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Jerry Colangelo

Naismith Basketball Hall of Famer Jerry Colangelo 's remarkably successful USA Basketball reign came to an end in August 2021 when he retired from his post as managing director of the USA Basketball Men's National Team following the team's gold medal run at the 2020 Tokyo Olympics.

"The best one is always the last one," said Colangelo when asked where the Tokyo Olympic gold ranked. "That's not taking away from any of the other others, but this one means a lot when you're walking away. To finish strong, that's what everyone dreams about."

On Oct. 26, 2021, Colangelo was honored as the recipient of USA Basketball's highest honor, the Edward S. Steitz Award, for his service to international basketball.

From playing, to coaching, to being an influential leader in USA Basketball, internationally and the NBA, Colangelo’s career is a story of remarkable success.

Colangelo’s involvement with USA Basketball began on April 27, 2005, when he was announced as the managing director of the then newly organized USA Basketball Men’s Senior National Team program. It came to an official end in August 2021 after 16 years and an amazing run that included Olympic gold medals in 2008, 2012, 2016 and 2020.

Taking control in 2005 of the USA National Team Program that hadn’t won a major international competition since 2000, Colangelo confidently rebuilt the program from the bottom up. Obtaining the involvement of the NBA’s top players, and securing the involvement of some of basketball’s most respected coaches.

“We had gotten off the course. I was unhappy about how people looked at us as players and as Americans. I wanted to change it,” Colangelo said about the state of affairs when he took over the USA Men’s National Team program. “We definitely had to change the culture and start over again. I felt we had lost the respect of the world basketball community. The only way to earn that back was just to show respect and to go about our business."

Colangelo’s first step in his rebuilding process was naming Duke University’s Hall of Fame mentor Mike Krzyzewski as the USA National Team head coach.

After 10 years of Coach K serving as the USA head coach, Colangelo turned to five-time NBA championship head coach Gregg Popovich to lead the American national team for the 2017-21 cycle.

With Colangelo in charge of the national team, the USA men have compiled a remarkable 104-7 overall record (71-4 in official FIBA or FIBA Americas competitions and 33-3 record in exhibition games) and claimed gold medals in seven of nine FIBA or FIBA Americas competitions.

Under Colangelo the USA men have claimed gold medal finishes at the 2007 FIBA Americas Championship, 2008 Beijing Olympics, 2010 FIBA World Championship, 2012 London Olympics, 2014 FIBA World Cup, 2016 Olympics and 2020 Olympics. Thr USA also earned a bronze medal in the 2006 World Cup.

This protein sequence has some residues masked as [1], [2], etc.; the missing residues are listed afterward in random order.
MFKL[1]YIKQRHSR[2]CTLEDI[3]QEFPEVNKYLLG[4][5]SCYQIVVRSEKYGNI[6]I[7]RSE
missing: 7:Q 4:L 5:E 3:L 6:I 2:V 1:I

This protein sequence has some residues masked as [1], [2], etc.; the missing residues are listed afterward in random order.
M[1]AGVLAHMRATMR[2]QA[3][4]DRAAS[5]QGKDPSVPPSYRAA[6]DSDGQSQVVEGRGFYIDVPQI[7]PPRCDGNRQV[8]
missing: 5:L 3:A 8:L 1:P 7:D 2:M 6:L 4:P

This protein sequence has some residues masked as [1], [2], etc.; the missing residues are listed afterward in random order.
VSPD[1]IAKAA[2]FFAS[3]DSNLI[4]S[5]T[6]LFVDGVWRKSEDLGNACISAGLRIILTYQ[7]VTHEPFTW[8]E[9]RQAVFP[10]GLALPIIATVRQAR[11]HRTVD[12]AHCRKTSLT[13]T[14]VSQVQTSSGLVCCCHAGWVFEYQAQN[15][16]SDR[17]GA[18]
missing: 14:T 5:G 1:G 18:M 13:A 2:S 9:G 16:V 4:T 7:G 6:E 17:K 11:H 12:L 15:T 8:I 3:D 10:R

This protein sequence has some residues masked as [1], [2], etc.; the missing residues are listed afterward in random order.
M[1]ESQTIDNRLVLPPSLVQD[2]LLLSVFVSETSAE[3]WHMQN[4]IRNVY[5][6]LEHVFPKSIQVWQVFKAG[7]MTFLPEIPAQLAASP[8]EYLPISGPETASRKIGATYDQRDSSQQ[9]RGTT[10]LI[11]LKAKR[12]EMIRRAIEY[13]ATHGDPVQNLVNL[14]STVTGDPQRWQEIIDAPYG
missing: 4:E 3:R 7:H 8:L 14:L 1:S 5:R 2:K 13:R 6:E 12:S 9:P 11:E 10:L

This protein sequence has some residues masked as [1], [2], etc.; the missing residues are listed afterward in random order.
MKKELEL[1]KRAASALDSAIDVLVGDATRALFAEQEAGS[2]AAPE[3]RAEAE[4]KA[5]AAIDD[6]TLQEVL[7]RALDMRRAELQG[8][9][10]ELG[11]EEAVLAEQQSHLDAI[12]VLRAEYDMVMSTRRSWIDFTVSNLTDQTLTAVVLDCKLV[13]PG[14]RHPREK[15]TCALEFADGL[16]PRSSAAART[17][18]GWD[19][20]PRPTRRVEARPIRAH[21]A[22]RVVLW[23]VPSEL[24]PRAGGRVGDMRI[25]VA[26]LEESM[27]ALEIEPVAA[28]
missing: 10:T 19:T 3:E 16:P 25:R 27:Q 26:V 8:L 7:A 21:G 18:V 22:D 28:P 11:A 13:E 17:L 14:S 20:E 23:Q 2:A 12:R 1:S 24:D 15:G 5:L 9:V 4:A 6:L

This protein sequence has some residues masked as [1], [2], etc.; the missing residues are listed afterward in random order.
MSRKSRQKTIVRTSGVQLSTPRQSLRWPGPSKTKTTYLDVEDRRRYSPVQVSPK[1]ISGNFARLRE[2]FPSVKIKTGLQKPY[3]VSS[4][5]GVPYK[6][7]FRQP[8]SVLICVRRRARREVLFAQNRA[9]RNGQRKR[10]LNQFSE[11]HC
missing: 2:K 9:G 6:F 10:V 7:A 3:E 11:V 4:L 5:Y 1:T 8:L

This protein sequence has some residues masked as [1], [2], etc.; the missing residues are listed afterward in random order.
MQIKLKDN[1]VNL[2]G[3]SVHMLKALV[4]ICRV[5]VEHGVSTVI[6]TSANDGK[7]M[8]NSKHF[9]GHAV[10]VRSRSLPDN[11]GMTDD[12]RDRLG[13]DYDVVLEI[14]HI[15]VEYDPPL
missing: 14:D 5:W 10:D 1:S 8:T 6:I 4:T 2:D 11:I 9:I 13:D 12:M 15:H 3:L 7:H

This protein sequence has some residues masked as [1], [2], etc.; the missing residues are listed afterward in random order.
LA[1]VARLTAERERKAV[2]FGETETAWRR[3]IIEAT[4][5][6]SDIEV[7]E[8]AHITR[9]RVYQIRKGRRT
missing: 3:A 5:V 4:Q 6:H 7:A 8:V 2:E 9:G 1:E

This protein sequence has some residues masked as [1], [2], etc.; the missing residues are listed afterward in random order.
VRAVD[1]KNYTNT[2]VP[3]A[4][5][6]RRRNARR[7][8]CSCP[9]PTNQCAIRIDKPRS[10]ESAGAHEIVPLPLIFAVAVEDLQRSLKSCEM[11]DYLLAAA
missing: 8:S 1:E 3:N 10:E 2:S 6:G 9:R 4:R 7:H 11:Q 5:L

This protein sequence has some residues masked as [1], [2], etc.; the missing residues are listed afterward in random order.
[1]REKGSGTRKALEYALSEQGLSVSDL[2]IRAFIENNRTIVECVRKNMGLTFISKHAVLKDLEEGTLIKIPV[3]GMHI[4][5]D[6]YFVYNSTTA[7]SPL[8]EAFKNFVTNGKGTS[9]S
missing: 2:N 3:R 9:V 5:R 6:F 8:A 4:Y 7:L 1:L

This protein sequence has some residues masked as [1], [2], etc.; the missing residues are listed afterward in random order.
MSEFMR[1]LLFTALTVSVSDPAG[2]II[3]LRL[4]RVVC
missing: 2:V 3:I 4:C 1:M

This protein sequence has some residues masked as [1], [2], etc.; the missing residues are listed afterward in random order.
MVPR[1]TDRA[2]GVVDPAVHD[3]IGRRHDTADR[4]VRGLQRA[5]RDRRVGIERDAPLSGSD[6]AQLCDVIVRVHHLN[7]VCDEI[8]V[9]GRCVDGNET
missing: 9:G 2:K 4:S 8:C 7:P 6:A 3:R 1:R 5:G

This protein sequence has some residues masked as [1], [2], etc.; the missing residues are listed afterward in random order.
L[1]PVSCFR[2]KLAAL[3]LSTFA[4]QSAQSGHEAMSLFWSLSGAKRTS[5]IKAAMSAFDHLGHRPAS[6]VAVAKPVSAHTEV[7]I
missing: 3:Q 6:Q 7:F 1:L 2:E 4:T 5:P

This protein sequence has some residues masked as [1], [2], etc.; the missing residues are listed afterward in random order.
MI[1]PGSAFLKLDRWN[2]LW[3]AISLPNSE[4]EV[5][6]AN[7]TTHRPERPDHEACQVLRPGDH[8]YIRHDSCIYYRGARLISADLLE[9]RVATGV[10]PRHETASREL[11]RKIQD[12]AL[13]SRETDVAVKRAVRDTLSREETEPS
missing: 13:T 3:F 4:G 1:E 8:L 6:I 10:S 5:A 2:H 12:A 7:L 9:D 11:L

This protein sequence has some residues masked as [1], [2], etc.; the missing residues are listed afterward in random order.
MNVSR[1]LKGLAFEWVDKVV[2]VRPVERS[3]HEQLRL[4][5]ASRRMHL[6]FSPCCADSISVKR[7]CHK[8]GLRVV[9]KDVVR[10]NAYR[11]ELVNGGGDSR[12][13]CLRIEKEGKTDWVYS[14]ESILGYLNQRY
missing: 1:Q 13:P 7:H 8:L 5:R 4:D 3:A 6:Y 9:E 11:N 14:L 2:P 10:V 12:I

During his first four-year term (2006-10) as managing director, the USA National Team program compiled a striking 36-1 overall win-loss record in FIBA and exhibition games, and just as importantly, re-established the USA team as positive ambassadors for the United States and the sport.

In the program’s first year, the U.S. captured the bronze medal with an 8-1 record at the 2006 FIBA World Cup in Japan. The following summer the USA won the 2007 FIBA Americas Championship with a perfect 10-0 record to qualify the U.S. for the 2008 Olympic Games. The USA culminated the quadrennium by finishing 8-0 to reclaim the gold medal at the 2008 Beijing Olympics. It was the USA’s first gold in a major international competition since 2000.

Returning in 2009 for a second run as the national team’s managing director, the USA compiled a sparkling 26-0 record. The USA  finished 9-0 to win the 2010 FIBA World Cup in Turkey. It was the USA’s first World Cup gold medal since 1994. Two years later, the U.S. rolled to a perfect 8-0 record to capture Olympic gold in London and conclude Colangelo’s second quadrennium on a high note.

In 2013-16, his third quad at the helm of the USA national team program, while collecting agains earning an overall 26-0 record, the USA bested all comers and compiled a 9-0 record to claim the 2014 FIBA World Cup gold medal in Spain, earning the U.S. its first ever back-to-back World Cup titles. The U.S. concluded Colangelo’s third quad by finishing 8-0 in Rio and claiming a third consecutive Olympic gold medal.

In 2017-21 quadrennium, the USA compiled a 11-3 record in FIBA competitions, winning a fourth-straight Olympic gold medal in Tokyo and finishing 6-2 and in seventh place at the 2019 FIBA World Cup in China. 

In addition to his managing director responsibilities, Colangelo was also elected chairman of USA Basketball’s Board of Directors for the 2009-12 quadrennium, and then became the first person reelected for a second term, 2013-16.

In 2012 the Arizona Republic/ selected Colangelo as one of Phoenix's 15 all-time most influential citizens. The Arizona Republic also named him the Most Influential Sports Figure in Arizona for the 20th century, and the Phoenix Business Journal regularly voted him among its “Most Influential” business persons. Nationally, Colangelo was frequently found among The Sporting News’ list of the most powerful people in sports.

On Dec. 7, 2015, Colangelo was named chairman of basketball operations for the Philadelphia 76ers. Late in the 2015-16 season after guiding Philadelphia through some transitions, he relinquished his role but remained with the club as a special advisor to Sixers’ owner Josh Harris.

Colangelo was the face of the NBA Phoenix Suns franchise from their inaugural season in 1968 through 2012. His roles included general manager, head coach, president, managing general partner, chief executive officer and chairman. His 43-year tenure with Phoenix came to an end in 2012 and was at the time the longest in the NBA.

On two occasions Colangelo stepped in to coach the Suns, including the 1969-70 season when he guided the club to a 24-20 mark down the stretch and to its first playoff appearance. He also took over in 1972-73 and compiled a 35-40 mark. Overall, Colangelo is 59-60 as an NBA coach.